Help Your Teen Cope with the Effects of Divorce

By Esther Donald

Mother comforting teen daughter

Divorce can be tough on the whole family, but it’s especially tough on kids and teens who now have to deal with the upheaval of their lives and get used to new routines. Since teens are more capable, sometimes parents tend to lean on them to help with younger siblings, handle more chores, or even use them as messengers between them and their co-parent. Parents will sometimes even inappropriately vent to or confide in their teenage children since they’re more emotionally savvy. Teens may be more mature than their younger siblings, but they still need parental support while they cope with the divorce.

The Effects of Divorce on Teens

Divorce is commonplace in the United States, with only 60% of U.S. children residing with their married, biological parents, and can negatively impact children and teens. Divorce increases the risk of long- and short-term mental health problems in adolescents. And while most children and teens do come through a divorce without long-term psychological problems, it is important to recognize the common signs that a child or teen is struggling with the changes in their life. Some of the most common behaviors that may present in teens following the divorce of their parents include:

  • Academic issues
  • Behavioral issues
  • Depression
  • Difficulty forming close relationships
  • Increased stress
  • Non-compliance
  • Sadness or anger at parents
  • Trouble sleeping

Teens of divorced parents may also turn to risky behaviors as a means of coping with their difficult emotions. Depression may be severe and manifest in suicidal ideations or suicide attempts. Substance abuse and early sexual activity are also risky behaviors employed by teens who may be trying to numb painful emotions.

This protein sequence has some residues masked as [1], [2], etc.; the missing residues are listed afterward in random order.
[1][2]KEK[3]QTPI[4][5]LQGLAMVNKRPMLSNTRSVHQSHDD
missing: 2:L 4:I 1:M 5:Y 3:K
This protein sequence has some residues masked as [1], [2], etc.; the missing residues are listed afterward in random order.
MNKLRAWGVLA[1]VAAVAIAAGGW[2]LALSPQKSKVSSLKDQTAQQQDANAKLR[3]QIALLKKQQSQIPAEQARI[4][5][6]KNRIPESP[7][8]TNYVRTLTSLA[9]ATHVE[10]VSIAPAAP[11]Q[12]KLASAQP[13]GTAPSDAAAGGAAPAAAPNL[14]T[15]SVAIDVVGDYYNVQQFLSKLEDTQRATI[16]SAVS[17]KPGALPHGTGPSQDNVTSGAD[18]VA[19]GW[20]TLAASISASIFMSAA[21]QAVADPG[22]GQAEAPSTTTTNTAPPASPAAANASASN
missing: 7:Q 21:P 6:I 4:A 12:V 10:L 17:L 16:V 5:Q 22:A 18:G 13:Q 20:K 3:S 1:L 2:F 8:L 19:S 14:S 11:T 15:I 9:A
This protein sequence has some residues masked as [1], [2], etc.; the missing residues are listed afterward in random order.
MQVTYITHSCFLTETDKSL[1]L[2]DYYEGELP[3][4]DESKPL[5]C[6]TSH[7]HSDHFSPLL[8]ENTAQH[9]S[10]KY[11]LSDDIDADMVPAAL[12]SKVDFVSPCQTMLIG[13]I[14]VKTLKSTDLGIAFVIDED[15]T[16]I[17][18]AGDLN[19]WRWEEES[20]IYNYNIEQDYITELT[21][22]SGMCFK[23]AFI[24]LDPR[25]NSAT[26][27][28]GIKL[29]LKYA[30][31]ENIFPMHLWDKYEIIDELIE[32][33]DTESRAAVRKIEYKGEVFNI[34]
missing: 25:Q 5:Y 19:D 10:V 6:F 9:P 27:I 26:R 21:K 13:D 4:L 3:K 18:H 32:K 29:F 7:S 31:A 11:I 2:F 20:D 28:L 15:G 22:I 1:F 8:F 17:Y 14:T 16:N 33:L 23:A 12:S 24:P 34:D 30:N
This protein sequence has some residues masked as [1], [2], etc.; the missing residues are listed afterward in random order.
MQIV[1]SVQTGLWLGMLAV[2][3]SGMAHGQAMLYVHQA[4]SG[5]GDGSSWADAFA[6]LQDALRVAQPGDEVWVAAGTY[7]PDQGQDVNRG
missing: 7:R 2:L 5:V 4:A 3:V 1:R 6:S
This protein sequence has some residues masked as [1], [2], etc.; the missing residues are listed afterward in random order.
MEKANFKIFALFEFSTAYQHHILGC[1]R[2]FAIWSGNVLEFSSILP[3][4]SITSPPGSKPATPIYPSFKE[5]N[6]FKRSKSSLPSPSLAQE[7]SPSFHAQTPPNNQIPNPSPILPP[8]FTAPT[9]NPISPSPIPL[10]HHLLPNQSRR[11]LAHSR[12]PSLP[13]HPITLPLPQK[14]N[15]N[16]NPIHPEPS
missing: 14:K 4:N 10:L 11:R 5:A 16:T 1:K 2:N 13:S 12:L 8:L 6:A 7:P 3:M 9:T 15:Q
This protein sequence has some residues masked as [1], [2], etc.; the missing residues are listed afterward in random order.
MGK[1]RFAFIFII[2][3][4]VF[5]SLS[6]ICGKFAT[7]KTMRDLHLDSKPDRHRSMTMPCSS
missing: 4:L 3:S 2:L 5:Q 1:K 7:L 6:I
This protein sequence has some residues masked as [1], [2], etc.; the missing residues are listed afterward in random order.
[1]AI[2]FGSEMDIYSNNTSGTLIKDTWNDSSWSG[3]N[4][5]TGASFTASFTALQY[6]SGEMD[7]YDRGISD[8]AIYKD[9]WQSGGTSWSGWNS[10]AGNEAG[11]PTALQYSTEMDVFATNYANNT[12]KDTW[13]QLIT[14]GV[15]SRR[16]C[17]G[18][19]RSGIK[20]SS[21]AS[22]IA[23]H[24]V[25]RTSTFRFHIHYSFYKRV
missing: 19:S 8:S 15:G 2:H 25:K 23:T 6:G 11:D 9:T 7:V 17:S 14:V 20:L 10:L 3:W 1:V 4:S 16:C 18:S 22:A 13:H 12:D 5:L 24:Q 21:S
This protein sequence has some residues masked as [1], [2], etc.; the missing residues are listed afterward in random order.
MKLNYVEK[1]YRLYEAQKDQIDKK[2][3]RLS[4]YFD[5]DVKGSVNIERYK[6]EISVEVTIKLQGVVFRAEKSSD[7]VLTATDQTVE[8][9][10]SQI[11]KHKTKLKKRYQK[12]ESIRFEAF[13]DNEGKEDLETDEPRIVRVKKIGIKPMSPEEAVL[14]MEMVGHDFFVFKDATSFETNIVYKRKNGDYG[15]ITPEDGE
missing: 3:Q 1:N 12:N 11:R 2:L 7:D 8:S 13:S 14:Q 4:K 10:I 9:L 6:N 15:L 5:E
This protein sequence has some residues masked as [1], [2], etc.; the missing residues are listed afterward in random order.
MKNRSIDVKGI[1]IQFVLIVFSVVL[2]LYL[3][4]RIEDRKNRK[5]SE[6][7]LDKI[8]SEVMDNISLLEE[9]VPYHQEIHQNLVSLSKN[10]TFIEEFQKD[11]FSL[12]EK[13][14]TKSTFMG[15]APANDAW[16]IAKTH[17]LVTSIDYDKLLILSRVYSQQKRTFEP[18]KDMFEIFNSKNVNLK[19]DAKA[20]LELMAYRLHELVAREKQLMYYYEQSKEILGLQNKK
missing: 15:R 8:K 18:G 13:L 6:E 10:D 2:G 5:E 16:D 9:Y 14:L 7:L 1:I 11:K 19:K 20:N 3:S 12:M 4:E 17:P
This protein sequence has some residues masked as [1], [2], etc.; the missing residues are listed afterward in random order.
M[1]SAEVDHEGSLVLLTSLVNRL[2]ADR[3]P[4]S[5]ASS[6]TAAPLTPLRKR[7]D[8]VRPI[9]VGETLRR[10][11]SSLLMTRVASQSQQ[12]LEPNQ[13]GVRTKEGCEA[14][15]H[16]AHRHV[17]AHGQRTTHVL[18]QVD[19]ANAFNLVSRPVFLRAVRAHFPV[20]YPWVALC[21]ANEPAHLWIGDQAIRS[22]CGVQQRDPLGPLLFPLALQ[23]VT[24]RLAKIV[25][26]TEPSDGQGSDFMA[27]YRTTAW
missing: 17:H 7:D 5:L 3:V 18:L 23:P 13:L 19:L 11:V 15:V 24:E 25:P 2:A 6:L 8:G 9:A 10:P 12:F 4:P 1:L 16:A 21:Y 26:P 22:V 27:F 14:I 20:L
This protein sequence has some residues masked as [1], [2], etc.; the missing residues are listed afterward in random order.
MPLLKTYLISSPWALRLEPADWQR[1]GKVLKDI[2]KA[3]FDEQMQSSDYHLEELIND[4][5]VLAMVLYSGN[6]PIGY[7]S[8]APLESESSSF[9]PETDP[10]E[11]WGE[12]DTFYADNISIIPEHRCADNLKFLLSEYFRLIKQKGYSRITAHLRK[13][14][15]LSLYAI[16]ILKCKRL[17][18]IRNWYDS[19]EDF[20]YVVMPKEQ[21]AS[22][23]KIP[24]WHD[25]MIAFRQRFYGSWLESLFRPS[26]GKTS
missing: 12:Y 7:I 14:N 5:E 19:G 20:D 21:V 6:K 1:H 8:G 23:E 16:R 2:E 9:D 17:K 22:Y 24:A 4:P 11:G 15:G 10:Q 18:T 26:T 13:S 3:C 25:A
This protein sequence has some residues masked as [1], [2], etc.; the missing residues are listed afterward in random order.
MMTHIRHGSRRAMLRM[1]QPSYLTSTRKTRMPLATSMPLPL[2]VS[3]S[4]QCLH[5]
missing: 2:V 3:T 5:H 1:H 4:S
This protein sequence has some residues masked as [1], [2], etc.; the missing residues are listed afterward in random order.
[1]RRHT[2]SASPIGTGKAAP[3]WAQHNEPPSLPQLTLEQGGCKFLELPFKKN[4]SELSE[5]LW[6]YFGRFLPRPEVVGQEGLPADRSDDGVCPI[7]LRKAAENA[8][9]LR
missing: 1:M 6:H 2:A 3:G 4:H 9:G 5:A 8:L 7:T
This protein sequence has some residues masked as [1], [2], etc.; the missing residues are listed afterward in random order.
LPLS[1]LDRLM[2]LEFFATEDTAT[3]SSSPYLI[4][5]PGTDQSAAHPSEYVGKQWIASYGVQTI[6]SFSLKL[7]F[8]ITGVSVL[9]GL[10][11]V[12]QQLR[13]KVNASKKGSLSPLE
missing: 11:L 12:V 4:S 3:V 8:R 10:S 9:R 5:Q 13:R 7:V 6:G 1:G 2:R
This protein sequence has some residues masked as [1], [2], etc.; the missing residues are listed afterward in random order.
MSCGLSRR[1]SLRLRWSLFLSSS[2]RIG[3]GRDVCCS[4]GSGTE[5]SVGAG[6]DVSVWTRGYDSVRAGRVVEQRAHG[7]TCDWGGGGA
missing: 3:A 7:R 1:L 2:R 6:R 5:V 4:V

How Will Your Teen React to Divorce?

The biggest predictor of how a teenager will react to their parents’ divorce depends on how well their parents get along through the divorce process. Teenagers with parents who have a lot of conflicts may have an increased risk of mental health problems, such as fear of abandonment, which can be linked to future mental health problems. The good news is that parents can choose more constructive processes, like Collaborative Divorce, which control conflict and allow parents to focus on building a healthy future for the whole family.

Even when the divorce is relatively amicable, teens will naturally grieve the loss of their family life and experience a wide range of emotions. Parents should help their teenagers understand that those feelings are okay and it’s okay to share them in a healthy way. Collaborative Divorce utilizes mental health professionals alongside the lawyers and recognizes that it is important to address the emotional issues as well as the financial and legal issues in the divorce. Parents can make sure their divorce lawyer avoids unnecessary conflict that inevitably spills over onto teenage children with significant negative impact.

No matter what, there will likely be an increase in emotional and behavioral issues so it’s important to set firm boundaries and uphold consequences when the need arises. Making it clear to teenagers that you’re still going to hold them accountable for their actions can help them make better choices.